A few days ago, during a job interview, I was asked to live code three exercises in JavaScript:

- Palindrome check
- Find the element that appears once
- Fizz Buzz

Exercises 1 and 3 went pretty well. I was able to implement them correctly, even though, for Exercise 1, my initial answer didn't cover all the edge cases (forgot about space characters and upper/lower case).

Exercise 2 was a bit trickier for me.

Given an array of integers, all the elements appear twice, except one element that appears only once. Write an algorithm to find that element.

The most obvious, brute force solution, consists of two nested loops, where each
element in the array is compared with all the other elements, in order to find
which element is not repeated. **Time complexity** of this solution is O(n^2).

I wanted to avoid an answer with such time complexity - also didn't want to
write two nested `for`

loops. So, my first instinct was to look for a higher
order function, such as, `Array.prototype.find()`

or `Array.prototype.filter()`

,
to which I could pass a function that counted the number of occurrences of an
element in the array.

Since I was allowed to check the web for syntax and built-in methods, I started searching for such a method.

I realized there's no built-in method that does this in JavaScript and wasn't finding a simple and elegant solution.

As I decided to implement a working solution, and worry about optimization later, the interviewer rightfully commented about the time complexity of the algorithm I was writing.

In fact, this approach also has time complexity O(n^2).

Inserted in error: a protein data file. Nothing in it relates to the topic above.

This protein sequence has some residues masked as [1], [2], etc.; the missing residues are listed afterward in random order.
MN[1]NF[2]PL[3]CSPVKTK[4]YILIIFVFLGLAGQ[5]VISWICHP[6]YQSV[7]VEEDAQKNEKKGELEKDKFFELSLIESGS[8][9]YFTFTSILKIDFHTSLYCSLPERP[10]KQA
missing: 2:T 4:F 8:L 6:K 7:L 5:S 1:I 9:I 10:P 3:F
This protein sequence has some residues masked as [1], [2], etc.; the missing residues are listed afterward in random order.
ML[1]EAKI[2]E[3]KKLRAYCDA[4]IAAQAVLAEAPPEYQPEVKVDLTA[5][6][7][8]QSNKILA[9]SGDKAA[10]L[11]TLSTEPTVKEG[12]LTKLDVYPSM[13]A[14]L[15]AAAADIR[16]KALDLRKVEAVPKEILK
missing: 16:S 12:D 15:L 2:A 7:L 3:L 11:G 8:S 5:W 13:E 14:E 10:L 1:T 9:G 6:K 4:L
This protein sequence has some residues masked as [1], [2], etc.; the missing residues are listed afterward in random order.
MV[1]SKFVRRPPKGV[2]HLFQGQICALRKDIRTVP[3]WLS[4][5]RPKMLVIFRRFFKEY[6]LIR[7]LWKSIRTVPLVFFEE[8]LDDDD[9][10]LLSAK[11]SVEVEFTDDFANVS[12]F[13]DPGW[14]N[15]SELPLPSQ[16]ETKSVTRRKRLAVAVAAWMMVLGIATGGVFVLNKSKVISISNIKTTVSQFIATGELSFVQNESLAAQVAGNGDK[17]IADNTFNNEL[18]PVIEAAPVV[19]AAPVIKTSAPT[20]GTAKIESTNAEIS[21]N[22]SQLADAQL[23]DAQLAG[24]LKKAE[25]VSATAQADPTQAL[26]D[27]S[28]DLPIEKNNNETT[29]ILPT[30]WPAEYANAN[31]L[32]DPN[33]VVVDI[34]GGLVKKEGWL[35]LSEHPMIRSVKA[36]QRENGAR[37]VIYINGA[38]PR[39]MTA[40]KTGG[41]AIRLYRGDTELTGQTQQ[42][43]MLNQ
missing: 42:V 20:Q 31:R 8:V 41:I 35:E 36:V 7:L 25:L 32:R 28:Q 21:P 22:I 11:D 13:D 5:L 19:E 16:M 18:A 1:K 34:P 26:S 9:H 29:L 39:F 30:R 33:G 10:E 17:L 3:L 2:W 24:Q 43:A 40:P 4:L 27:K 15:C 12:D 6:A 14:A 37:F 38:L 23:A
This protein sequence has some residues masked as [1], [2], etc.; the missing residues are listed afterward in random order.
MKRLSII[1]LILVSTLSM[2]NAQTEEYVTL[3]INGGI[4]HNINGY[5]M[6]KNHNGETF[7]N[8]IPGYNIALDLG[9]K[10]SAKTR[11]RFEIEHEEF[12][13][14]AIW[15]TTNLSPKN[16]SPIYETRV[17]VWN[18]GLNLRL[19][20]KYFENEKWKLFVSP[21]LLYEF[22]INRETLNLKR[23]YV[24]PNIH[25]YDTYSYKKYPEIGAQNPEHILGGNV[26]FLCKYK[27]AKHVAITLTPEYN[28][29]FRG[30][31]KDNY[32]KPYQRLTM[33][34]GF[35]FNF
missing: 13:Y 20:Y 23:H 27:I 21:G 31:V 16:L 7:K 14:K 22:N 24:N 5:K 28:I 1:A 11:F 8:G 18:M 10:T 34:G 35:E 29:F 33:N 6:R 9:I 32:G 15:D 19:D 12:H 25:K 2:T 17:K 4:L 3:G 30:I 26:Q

The interviewer proceeded to suggest creating an object and using the array elements as its properties, to which the corresponding values would keep a counter on the number of occurrences.

I immediately remembered doing something similar before, so I knew
`Array.prototype.reduce()`

was the way to go.

As I started to implement, I took a bit too much time to figure up the function
I needed to pass to `reduce()`

and I didn't get the chance to
finish.

So, here I am to complete this challenge and improve my understanding on how
`reduce()`

operates ðŸ˜‰.

This solution has time complexity O(n) and consists of using a hash map to store
the count of each element. Then, it iterates through the keys and returns the
key which has count `1`

.

```
function findElementOnce(arr) {
let hash = arr.reduce((acc, value) => {
acc.hasOwnProperty(value) ? acc[value]++ : acc[value] = 1;
return acc;
}, {});
for (const key in hash) {
if (hash[key] === 1) {
return key;
}
}
}
```

Important notes about this solution, which became now, clearer to me:

- the use of method
`Object.prototype.hasOwnProperty()`

to check whether the object already has the specified element as property. - the function that's passed to
`reduce()`

has to return the accumulator. - the second parameter of
`reduce()`

, an empty object`{}`

, as the initial value that is assigned to the accumulator.

During my research for this article, I've discovered that this challenge can also be solved efficiently, with time complexity O(n), using the operator XOR.

In fact, it can even be considered more efficient, since in terms of **space
complexity** it has O(1), whilst the hashing solution has O(n).

```
function findElementOnce(arr) {
if(arr.length == 0) return;
let xor = arr[0];
for (let i = 1; i < arr.length ; i++) {
xor ^= arr[i];
}
return xor;
}
```

We know that `A XOR A = 0`

. If we XOR all the elements in the array, the
elements which are repeated twice will become `0`

, while the element which
is appearing only once will remain.

There's also a more complex version of this problem, where every element appears three times instead of twice, but I'll leave it for you to dive deeper ðŸŒŠ.